Real estate investment trusts (Reits) that have exposure to commercial assets are becoming appealing again for investors with companies keen on calling back employees to their workplaces. Rising pace of vaccination and gradual reopening of the economy has helped Reits make a comeback.
Reits so far were bogged down by the covid-induced drop in demand for office spaces, which hit rentals and resulted in premature terminations of lease agreements.
“Indian Reits saw strong rental collections of over 99% in H1FY22 and were able to achieve healthy re-leasing spreads along with contractual escalations. Further, overall portfolio vacancy levels have remained stable in Q2FY22 as tenant exits have been balanced by fresh/new leasing,” analysts at ICICI Securities Ltd said in a report on 17 November. That said, expiries of lease agreements in the fiscal’s second half, which have a bearing on their cash flows and distribution yields, will be a key monitorable for investors in these stocks.
A look at the September quarter performance of Mindspace Reit shows that its blended occupancy improved marginally on a sequential basis. It did a gross leasing of 0.9 million square feet (msf) for Q2FY22; of this, 0.4 msf was re-leased, while 0.5 msf covered new leasing. Of the total 1.6 msf expiry for H1FY22, the company has re-leased 0.8 msf, and has vacant/new leasing of another 0.8 msf. For H2FY22, of the 0.9 msf of expiries, the firm’s management is hopeful of being able to re-lease/renew around 0.4 msf, while 0.5 msf area is expected to be vacated.
In H1FY22, of the 0.8 msf of scheduled expiries, peer Brookfield India Reit has renewed 0.2 msf of area, while the balance 0.6 msf saw tenant exits. This led to a decline of 600 basis points in its same-store portfolio occupancy to 85% in the September quarter. One basis point is one-hundredth of a percentage point. For H2FY22, Brookfield Reit has scheduled expiries of 0.6 msf, of which the management expects to renew 50% of the expiry. The company’s management has pointed out a leasing pipeline opportunity of 3.2 msf across its portfolio markets and it expects to see strong leasing traction heading into H1FY23.
In the case of Embassy Office Parks Reit, occupancy level stood at 89% in Q2FY22, in line with Q1FY22 level, but lower than 92% a year ago. In FY22, it has total lease expiries of 1.9 msf, of which 0.4 msf was renewed in H1FY22 and exits up to Q2 total 0.5 msf. Of the balance, 0.9 msf may result in exits with a 64% mark-to-market potential, the company’s management said in a post-earnings conference call. The management also pointed out about a near-term fresh leasing pipeline discussion of 0.5 msf and RFPs of 14.5 msf in the Bengaluru office market.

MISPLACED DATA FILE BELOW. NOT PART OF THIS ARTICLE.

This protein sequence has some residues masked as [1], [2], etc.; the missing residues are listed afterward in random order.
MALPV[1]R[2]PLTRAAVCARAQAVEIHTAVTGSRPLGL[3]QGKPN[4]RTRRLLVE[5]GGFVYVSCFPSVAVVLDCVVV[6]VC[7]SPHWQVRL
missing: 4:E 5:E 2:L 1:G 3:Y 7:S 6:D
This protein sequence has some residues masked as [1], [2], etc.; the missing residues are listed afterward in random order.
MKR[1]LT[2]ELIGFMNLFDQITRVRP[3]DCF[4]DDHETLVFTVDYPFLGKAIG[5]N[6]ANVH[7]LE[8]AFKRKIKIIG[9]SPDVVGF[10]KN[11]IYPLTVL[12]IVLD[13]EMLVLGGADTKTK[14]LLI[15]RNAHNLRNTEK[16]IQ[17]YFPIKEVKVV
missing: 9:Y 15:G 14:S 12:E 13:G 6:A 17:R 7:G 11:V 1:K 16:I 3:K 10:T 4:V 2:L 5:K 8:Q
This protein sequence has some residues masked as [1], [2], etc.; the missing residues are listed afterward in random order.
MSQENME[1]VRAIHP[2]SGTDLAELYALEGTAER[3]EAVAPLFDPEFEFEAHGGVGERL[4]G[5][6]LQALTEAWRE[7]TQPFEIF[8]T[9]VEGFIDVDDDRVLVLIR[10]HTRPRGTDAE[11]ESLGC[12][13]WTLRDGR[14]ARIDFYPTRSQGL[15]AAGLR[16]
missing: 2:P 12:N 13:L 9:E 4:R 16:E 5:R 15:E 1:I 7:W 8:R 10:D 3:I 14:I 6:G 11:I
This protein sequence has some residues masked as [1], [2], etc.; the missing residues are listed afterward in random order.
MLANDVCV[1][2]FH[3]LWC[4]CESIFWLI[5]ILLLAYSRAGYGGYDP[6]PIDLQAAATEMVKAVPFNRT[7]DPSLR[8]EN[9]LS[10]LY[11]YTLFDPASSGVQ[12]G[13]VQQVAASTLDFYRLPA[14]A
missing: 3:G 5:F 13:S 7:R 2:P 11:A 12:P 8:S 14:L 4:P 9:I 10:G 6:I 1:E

Meanwhile, property consultant CBRE’s recent publication, India Market Monitor Q3 2021, highlighted that office supply stock touched nearly 13.5 msf in the September quarter, growing by about 30% sequentially. Leasing activity grew 140% sequentially during the quarter to touch 13.5 msf.
“The demand for office space was driven by tech occupiers (35%), followed by engineering & manufacturing companies (14%) and flexible space operators (13%). Rental values remained largely stable across cities with the exception of a marginal dip in Hyderabad. Looking ahead, as mobility improves and a comeback to the physical office environment picks up, overall absorption is expected to grow compared to 2020,” said Anshuman Magazine, chairman, India & South-East Asia, Middle East & Africa, CBRE.
Sharing this optimism, Viral Desai, executive director – transactions, Knight Frank India, said, “Office rentals have faced marginal corrections due to the pandemic. But due to the extremely tight supply, the rentals for Grade A office spaces are expected to remain stable or can marginally increase in the next six months.”
That said, there is a downside risk for investors in Reits. “We estimate the three Reits (Embassy/Mindspace/Brookfield) to offer distribution yields of 6-8% over FY22-24E along with 5-13% capital appreciation,” added the ICICI Securities report.
While the return of people to workplaces bodes well for Reits, the trend in renewals and re-leasing would determine how fast they will rebound. Ergo, analysts believe shares of these Reits are unlikely to rally quickly.
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